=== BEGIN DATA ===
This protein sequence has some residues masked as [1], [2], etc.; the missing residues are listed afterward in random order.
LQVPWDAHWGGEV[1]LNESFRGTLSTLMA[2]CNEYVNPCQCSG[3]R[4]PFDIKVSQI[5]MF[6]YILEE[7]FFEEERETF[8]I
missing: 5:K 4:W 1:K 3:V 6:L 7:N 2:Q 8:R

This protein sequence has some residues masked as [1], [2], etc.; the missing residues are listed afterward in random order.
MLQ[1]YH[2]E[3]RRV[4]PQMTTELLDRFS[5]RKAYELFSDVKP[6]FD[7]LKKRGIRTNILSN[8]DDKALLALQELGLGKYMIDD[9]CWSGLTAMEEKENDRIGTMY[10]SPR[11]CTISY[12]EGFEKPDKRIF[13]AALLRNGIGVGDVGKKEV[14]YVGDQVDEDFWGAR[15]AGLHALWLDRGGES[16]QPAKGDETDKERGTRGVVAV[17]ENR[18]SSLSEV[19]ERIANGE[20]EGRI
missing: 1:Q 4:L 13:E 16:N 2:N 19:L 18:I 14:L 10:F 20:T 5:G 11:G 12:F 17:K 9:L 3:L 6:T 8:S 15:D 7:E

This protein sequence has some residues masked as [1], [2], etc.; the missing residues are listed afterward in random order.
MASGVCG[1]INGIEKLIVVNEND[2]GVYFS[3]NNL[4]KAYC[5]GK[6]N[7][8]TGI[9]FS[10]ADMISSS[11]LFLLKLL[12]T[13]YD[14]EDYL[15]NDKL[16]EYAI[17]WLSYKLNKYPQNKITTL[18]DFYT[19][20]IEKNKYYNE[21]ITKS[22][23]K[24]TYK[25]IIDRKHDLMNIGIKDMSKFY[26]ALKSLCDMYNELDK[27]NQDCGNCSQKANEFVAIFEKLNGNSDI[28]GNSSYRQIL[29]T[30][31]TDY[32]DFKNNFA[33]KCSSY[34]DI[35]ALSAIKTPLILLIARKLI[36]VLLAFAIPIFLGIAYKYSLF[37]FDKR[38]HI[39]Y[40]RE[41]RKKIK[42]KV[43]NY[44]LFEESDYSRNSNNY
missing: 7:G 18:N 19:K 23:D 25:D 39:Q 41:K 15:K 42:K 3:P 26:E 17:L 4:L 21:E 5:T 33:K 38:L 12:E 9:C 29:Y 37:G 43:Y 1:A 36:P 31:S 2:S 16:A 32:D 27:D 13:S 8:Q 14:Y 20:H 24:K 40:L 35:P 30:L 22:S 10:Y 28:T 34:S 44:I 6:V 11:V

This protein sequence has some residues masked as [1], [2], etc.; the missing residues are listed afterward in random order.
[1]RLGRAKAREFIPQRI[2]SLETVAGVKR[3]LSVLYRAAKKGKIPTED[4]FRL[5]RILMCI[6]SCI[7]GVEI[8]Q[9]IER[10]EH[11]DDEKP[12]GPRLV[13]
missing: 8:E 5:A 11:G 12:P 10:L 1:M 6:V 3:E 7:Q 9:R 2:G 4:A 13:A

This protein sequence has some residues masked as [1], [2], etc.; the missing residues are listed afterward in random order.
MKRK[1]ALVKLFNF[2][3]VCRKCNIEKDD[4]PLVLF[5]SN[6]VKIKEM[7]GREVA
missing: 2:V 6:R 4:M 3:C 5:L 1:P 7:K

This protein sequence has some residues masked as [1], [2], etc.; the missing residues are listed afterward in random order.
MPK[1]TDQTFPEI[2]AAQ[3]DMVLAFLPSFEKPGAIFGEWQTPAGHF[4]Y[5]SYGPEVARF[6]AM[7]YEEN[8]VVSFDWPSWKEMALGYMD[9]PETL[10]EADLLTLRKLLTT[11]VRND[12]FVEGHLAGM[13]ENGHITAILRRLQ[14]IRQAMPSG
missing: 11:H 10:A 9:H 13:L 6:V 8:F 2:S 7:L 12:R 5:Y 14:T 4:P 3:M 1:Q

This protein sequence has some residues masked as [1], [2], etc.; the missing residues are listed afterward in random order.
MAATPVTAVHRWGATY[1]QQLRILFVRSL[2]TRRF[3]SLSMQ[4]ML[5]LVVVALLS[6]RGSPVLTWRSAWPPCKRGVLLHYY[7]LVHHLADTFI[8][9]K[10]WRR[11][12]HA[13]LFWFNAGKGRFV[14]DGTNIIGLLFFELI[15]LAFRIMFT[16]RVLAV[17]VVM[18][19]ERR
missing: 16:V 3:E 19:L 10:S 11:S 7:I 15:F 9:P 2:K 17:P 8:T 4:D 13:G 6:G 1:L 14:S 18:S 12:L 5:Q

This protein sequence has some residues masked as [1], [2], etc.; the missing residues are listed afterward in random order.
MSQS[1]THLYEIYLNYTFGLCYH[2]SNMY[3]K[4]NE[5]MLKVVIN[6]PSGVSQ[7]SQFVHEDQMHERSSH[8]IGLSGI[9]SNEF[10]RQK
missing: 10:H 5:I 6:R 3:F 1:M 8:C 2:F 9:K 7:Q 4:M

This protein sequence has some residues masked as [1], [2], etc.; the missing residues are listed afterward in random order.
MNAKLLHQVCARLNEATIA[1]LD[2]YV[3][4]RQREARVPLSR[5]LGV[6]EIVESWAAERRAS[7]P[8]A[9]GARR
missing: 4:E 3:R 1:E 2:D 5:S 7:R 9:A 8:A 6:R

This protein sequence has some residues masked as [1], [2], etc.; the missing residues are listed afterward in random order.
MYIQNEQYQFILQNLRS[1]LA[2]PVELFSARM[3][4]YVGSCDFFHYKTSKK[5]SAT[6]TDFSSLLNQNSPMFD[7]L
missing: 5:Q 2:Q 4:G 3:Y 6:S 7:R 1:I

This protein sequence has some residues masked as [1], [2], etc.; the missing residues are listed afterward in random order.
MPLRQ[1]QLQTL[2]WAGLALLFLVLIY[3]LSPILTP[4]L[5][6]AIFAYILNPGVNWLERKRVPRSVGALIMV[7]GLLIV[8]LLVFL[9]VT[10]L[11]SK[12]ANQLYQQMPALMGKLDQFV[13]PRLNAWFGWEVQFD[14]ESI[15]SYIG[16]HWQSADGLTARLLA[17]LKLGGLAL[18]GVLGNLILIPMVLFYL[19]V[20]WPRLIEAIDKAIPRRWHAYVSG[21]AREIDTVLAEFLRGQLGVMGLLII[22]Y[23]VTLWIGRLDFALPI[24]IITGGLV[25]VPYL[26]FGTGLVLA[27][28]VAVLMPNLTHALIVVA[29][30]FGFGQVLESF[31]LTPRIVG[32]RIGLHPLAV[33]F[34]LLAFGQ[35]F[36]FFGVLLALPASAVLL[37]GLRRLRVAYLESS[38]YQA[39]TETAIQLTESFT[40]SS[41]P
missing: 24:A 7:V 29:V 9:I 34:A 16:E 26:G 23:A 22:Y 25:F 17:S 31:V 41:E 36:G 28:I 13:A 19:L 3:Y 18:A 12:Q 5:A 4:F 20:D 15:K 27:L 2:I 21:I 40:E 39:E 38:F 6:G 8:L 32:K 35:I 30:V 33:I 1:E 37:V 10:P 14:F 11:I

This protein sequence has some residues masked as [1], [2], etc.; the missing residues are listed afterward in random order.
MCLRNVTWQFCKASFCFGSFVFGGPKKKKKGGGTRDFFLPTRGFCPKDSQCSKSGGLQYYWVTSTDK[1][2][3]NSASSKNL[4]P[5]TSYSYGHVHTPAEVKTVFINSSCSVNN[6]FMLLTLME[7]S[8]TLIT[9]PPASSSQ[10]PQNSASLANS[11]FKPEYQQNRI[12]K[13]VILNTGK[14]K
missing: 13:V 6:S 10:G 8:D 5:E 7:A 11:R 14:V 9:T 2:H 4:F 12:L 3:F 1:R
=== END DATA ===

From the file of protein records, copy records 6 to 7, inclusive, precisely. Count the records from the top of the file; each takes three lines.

This protein sequence has some residues masked as [1], [2], etc.; the missing residues are listed afterward in random order.
MPK[1]TDQTFPEI[2]AAQ[3]DMVLAFLPSFEKPGAIFGEWQTPAGHF[4]Y[5]SYGPEVARF[6]AM[7]YEEN[8]VVSFDWPSWKEMALGYMD[9]PETL[10]EADLLTLRKLLTT[11]VRND[12]FVEGHLAGM[13]ENGHITAILRRLQ[14]IRQAMPSG
missing: 11:H 10:A 9:H 13:L 6:V 8:F 2:S 7:L 12:R 5:Y 14:T 4:P 3:M 1:Q

This protein sequence has some residues masked as [1], [2], etc.; the missing residues are listed afterward in random order.
MAATPVTAVHRWGATY[1]QQLRILFVRSL[2]TRRF[3]SLSMQ[4]ML[5]LVVVALLS[6]RGSPVLTWRSAWPPCKRGVLLHYY[7]LVHHLADTFI[8][9]K[10]WRR[11][12]HA[13]LFWFNAGKGRFV[14]DGTNIIGLLFFELI[15]LAFRIMFT[16]RVLAV[17]VVM[18][19]ERR
missing: 16:V 3:E 19:L 10:S 11:S 7:I 15:F 9:P 2:K 17:P 8:T 4:D 13:G 6:G 1:L 14:S 18:S 12:L 5:Q